Others are more substantive, particularly in how the assessments utilize technology. In conversations with members of both consortiums, that element of the testing experience was cited as the fundamental distinction between the two consortiums.
SMARTER Balanced is defined by its computer adaptive model. The tests will adjust their line of questioning and difficulty in real-time based on the responses of individual students. “With most tests, every student sees all the same items. Our test moves to where the student is,” executive director Willhoft said. “This is really important if we have an interest in whether a student is improving.”
The computer adaptive model is an idea that has existed for a while, Wilhoft said, but most individual states don’t have the resources to develop the necessary technological infrastructure. A partnership through SMARTER Balanced presented that opportunity: Idaho, for example, had a history of experimenting with adaptive testing, which led to a desire for that kind of assessment, Carissa Miller, deputy superintendent at the Idaho Department of Education, told Governing.
PARCC’s tests are also computer-based, but will adhere to a fixed format for all students. Kris Ellington, deputy commissioner for accountability, research and measurement at the Florida Department of Education, explained that regardless of a student’s status entering the school year, educators want students to finish the year performing at grade level. Fixed testing models determine whether that goal was achieved, she said. “With adaptive assessments, it’s a little unclear what that means and how ambitious that can be with the skills that it tests in students,” Massachusetts' Chester concurred.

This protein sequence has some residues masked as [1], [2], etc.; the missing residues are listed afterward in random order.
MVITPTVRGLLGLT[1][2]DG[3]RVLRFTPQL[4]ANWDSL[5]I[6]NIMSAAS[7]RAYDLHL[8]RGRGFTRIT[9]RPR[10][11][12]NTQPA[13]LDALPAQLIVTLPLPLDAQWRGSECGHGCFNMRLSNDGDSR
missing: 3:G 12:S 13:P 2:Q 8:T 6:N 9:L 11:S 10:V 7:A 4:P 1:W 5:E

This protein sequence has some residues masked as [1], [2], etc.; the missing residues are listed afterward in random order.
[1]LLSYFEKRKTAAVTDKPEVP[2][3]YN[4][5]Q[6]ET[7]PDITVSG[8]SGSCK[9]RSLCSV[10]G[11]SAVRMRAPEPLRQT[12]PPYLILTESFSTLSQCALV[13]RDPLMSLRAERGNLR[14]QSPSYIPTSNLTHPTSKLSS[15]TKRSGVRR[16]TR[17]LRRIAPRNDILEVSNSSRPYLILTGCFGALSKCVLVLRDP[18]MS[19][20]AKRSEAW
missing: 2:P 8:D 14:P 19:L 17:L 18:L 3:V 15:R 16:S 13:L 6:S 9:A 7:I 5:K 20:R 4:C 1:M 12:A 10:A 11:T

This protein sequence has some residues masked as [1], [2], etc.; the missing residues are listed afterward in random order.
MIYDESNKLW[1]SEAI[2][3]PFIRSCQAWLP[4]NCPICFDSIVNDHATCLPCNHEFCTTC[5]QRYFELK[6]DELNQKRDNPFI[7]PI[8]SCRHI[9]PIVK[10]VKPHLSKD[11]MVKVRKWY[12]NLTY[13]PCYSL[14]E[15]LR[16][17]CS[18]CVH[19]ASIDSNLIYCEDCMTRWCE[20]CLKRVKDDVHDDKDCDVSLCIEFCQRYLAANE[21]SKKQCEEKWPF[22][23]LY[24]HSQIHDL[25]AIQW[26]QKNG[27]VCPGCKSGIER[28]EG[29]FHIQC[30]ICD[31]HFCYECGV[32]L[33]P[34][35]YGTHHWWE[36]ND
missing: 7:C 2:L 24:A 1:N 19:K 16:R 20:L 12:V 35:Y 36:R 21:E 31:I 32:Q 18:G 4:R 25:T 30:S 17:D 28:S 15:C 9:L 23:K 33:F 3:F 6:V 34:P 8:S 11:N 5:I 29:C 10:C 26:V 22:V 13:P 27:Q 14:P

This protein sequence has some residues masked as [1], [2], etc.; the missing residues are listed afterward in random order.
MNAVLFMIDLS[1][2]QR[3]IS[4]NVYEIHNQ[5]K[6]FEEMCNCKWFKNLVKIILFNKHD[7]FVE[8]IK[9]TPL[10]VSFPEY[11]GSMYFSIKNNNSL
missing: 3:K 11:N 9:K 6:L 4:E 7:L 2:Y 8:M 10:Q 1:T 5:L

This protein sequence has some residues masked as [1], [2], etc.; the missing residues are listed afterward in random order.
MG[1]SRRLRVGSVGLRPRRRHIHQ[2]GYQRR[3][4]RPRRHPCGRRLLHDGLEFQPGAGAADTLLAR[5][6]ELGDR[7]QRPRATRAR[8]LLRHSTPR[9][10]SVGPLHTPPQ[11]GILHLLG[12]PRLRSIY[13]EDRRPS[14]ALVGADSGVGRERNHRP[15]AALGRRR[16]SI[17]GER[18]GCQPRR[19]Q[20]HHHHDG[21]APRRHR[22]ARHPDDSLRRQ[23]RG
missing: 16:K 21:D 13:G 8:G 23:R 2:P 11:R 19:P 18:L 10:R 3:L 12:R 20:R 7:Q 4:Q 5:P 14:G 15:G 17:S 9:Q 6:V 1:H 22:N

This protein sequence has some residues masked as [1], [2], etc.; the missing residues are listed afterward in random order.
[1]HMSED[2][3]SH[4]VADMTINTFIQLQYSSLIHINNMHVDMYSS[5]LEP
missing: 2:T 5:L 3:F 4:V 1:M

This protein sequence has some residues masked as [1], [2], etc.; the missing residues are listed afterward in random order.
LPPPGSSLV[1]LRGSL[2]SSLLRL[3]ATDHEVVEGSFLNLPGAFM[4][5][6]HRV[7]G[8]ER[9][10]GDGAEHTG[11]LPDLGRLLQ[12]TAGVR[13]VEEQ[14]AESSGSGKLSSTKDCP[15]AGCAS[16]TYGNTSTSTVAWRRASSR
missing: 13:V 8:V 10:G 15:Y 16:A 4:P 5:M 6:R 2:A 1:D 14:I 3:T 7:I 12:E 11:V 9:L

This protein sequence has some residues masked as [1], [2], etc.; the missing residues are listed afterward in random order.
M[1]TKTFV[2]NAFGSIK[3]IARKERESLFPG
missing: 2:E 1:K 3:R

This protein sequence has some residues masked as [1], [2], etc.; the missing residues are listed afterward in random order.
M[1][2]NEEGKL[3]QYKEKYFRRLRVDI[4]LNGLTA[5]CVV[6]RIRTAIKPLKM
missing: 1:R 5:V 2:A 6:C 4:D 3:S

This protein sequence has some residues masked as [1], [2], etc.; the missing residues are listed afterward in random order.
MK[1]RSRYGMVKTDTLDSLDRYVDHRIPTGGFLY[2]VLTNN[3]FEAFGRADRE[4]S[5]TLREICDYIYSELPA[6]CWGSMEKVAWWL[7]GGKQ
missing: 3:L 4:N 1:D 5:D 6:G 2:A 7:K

Despite some philosophical differences, though, the consortiums don’t necessarily view each other as competitors. The two groups have been in frequent contact with one another, Ellington and Wilhoft said. The assessments have evolved: PARCC initially planned to have quarterly tests that counted for full credit, Ellington said, before states “realized they’d bitten off more than they could handle.” Those tests were transitioned to the less high-stakes diagnostic assessments at the beginning and middle of the year, similar to the optional SMARTER Balanced interim tests. SMARTER Balanced modeled its governance structure after PARCC, Willhoft said. The consortiums are also working to form comparability metrics, so that scores from PARCC and SMARTER Balanced assessments can be effectively compared.
Groups such as the Council of Chief State School Officers and the National Association of State Boards of Education (NASBE) have been working with states from both consortiums to implement the Common Core standards and prepare for their assessments. The regular dialogue has fostered an environment of collaboration, rather than competition. That’s important, policymakers say, because there will likely be an opportunity for the assessments to adjust and improve after studying themselves and each other following full implementation in 2014-2015. States are entering unchartered territory with assessments that cross state lines, based on national standards. No one is sure what’s going to work and what won’t.
“This is new area for everyone. Not one size is going to fit all,” Patty Yoo, project director for Common Core at NASBE, told Governing. “This way, states are able to choose what type of assessment best fits their needs.”